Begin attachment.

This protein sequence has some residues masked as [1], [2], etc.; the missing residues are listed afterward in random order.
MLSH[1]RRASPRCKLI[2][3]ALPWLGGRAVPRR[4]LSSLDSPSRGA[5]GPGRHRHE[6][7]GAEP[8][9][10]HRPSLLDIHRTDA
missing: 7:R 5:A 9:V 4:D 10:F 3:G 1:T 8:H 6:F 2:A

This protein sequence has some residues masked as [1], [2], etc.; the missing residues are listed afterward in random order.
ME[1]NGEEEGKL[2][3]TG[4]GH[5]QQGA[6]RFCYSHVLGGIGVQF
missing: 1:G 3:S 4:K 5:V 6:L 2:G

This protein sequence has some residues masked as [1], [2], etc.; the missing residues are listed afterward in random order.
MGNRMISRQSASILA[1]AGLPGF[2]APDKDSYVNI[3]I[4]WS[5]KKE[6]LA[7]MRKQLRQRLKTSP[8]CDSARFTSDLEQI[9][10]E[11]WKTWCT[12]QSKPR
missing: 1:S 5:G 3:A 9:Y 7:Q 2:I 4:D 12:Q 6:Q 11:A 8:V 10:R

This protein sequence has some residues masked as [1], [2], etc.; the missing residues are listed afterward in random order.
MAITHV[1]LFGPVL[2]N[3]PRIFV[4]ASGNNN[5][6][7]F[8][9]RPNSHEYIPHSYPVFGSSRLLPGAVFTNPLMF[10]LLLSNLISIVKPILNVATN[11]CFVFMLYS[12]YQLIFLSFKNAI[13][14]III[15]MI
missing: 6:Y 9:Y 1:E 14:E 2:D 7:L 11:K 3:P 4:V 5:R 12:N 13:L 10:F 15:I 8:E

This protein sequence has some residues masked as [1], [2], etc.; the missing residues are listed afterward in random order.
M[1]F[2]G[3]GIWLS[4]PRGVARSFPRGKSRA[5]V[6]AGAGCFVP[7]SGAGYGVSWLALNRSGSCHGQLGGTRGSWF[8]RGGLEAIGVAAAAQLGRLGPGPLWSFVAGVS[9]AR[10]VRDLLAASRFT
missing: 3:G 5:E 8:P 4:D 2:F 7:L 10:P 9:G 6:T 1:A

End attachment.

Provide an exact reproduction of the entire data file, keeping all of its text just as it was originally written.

This protein sequence has some residues masked as [1], [2], etc.; the missing residues are listed afterward in random order.
MLSH[1]RRASPRCKLI[2][3]ALPWLGGRAVPRR[4]LSSLDSPSRGA[5]GPGRHRHE[6][7]GAEP[8][9][10]HRPSLLDIHRTDA
missing: 7:R 5:A 9:V 4:D 10:F 3:G 1:T 8:H 6:F 2:A

This protein sequence has some residues masked as [1], [2], etc.; the missing residues are listed afterward in random order.
ME[1]NGEEEGKL[2][3]TG[4]GH[5]QQGA[6]RFCYSHVLGGIGVQF
missing: 1:G 3:S 4:K 5:V 6:L 2:G

This protein sequence has some residues masked as [1], [2], etc.; the missing residues are listed afterward in random order.
MGNRMISRQSASILA[1]AGLPGF[2]APDKDSYVNI[3]I[4]WS[5]KKE[6]LA[7]MRKQLRQRLKTSP[8]CDSARFTSDLEQI[9][10]E[11]WKTWCT[12]QSKPR
missing: 1:S 5:G 3:A 9:Y 7:Q 2:I 4:D 12:Q 6:Q 11:A 8:V 10:R

This protein sequence has some residues masked as [1], [2], etc.; the missing residues are listed afterward in random order.
MAITHV[1]LFGPVL[2]N[3]PRIFV[4]ASGNNN[5][6][7]F[8][9]RPNSHEYIPHSYPVFGSSRLLPGAVFTNPLMF[10]LLLSNLISIVKPILNVATN[11]CFVFMLYS[12]YQLIFLSFKNAI[13][14]III[15]MI
missing: 6:Y 9:Y 1:E 14:E 2:D 7:L 11:K 3:P 4:V 5:R 12:N 13:L 10:F 15:I 8:E

This protein sequence has some residues masked as [1], [2], etc.; the missing residues are listed afterward in random order.
M[1]F[2]G[3]GIWLS[4]PRGVARSFPRGKSRA[5]V[6]AGAGCFVP[7]SGAGYGVSWLALNRSGSCHGQLGGTRGSWF[8]RGGLEAIGVAAAAQLGRLGPGPLWSFVAGVS[9]AR[10]VRDLLAASRFT
missing: 3:G 5:E 8:P 4:D 2:F 7:L 10:P 9:G 6:T 1:A